Here is a list of FAQs I’ve been hearing from people concerned about the crazy idea they heard in spring to move the prison:
Question #1 – Is moving the prison still “a thing?”
Oh yes, very much. The Prison Relocation and Development Authority (PRADA) just met on Monday, Sept. 16. News flash: lots of correctional officers, crime victims and inmates’ families really hate the idea of the prison and/or its prisoners being moved and/or scattered all over the state. Newsflash for those who couldn’t attend other PRADA meetings this summer: religious volunteers hate the idea, too, and judges have plenty of ideas about how Utah could REDUCE, rather than EXPAND, our incarcerated population.
Question #2 – How close is PRADA to a decision about whether to move the prison?
Who knows? They could already have their minds made up or they could be no closer to any actual action than PRADA 1.0, last year’s “exploratory prison relocation committee,” ever got (also likely, given PRADA’s messy, focus-less meetings).
Let’s be clear: PRADA doesn’t have the authority to actually move the prison. According to the legislation that created it, PRADA is tasked with 1) issuing a “Request for Proposals” (RFP) on some sort of “master development project” including a new prison and redevelopment of the current prison site, and 2) making recommendations to the governor and legislature as to whether any of the submitted proposals should be pursued.
Along the way, they are supposed to have a bunch of meetings – including one in the community where the prison is currently located, and others in communities that might potentially host a new prison.
Well, PRADA hasn’t issued the RFP, and they haven’t held any on-site meetings. So they don’t seem to be very close to a “decision” about what recommendations to make.
Question #3 – What has PRADA 2.0 accomplished?
By the beginning of October, PRADA members will have visited a few jails and prisons – both in and out of Utah. The board has hosted some speakers, with various motives, all trying to contribute somehow to this opaque, backwards process.
The board hired a real estate appraiser, for at least $65,000, to assess the value of the land on which the Draper prison currently sits.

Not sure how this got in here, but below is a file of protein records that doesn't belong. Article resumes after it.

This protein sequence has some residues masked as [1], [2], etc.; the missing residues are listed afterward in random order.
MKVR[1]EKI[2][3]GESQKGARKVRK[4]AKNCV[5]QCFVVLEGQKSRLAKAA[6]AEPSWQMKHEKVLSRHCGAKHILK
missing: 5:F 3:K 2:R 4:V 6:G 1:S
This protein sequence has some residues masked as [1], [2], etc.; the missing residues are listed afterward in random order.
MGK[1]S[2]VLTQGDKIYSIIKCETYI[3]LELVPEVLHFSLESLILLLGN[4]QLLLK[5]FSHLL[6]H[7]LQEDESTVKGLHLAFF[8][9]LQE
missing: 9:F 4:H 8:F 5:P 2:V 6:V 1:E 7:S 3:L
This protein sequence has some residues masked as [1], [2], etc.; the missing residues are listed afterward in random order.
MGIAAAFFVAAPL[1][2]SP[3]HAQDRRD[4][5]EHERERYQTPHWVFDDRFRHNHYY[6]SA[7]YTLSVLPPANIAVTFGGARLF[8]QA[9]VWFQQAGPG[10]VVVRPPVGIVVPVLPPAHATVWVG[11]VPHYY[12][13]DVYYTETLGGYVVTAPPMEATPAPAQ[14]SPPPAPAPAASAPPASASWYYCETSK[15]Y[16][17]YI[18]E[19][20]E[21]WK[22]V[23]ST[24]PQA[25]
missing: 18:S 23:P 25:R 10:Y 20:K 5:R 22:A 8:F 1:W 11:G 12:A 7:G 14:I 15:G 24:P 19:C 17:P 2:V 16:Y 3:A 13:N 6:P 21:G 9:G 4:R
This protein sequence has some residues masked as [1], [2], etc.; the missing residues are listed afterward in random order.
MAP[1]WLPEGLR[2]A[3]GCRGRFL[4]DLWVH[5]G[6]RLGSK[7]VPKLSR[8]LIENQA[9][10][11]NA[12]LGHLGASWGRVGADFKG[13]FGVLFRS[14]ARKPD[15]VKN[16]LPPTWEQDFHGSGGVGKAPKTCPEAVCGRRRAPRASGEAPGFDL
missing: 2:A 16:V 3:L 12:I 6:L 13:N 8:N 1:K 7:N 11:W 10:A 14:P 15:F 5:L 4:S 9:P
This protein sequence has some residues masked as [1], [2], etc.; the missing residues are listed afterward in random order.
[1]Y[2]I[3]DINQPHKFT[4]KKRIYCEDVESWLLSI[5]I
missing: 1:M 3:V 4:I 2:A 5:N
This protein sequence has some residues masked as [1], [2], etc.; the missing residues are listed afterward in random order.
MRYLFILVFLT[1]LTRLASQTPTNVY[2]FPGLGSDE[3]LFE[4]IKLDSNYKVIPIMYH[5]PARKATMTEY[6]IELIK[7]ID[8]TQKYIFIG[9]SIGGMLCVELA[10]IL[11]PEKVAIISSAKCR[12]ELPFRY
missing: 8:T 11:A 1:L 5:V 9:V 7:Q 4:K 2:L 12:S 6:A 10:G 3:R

PRADA has also issued a different RFP, for a “master consultant” who will help the board assess all the other RFPs that will eventually be submitted (presumable by private developers, private prison companies, and others who see a business opportunity here). The board is prepared to pay the consultant $300,000 to $500,000 – for about three months’ work.
During the Sept. 16 meeting, Rep. Brad Wilson presented a “draft” RFP for PRADA to tweak, then release, by early October. Though PRADA says it welcomes “programming submissions,” the draft was focused entirely on land, bricks and mortar. Nothing about programming, and definitely nothing about criminal justice or correctional reform – you know, so maybe eventually we can stop building more prisons.
Question #4 – What happens next?
Hard to say. PRADA is fighting with itself – some members want to rush forward with the RFP process, while others see the “need for speed” as dangerous, considering that we’re talking about the future of corrections in Utah (not to mention missing out on a huge opportunity to talk about wholesale criminal justice and corrections reform).
What should happen next is this: Utahns coming back from summer vacation need to tune back in to the PRADA process. The overwhelming feeling among regular, everyday Utahns – from those presenting to the PRADA board, to those commenting online in response to news stories – seems to be that they have little interest in this endeavor, and are offended that the entire process seems to be driven by economic interests, not by the public interest.
It’s time to start paying attention again, and it’s time to start getting worried. Hide your wallets, get your legislator on speed dial, and get ready for the next six months.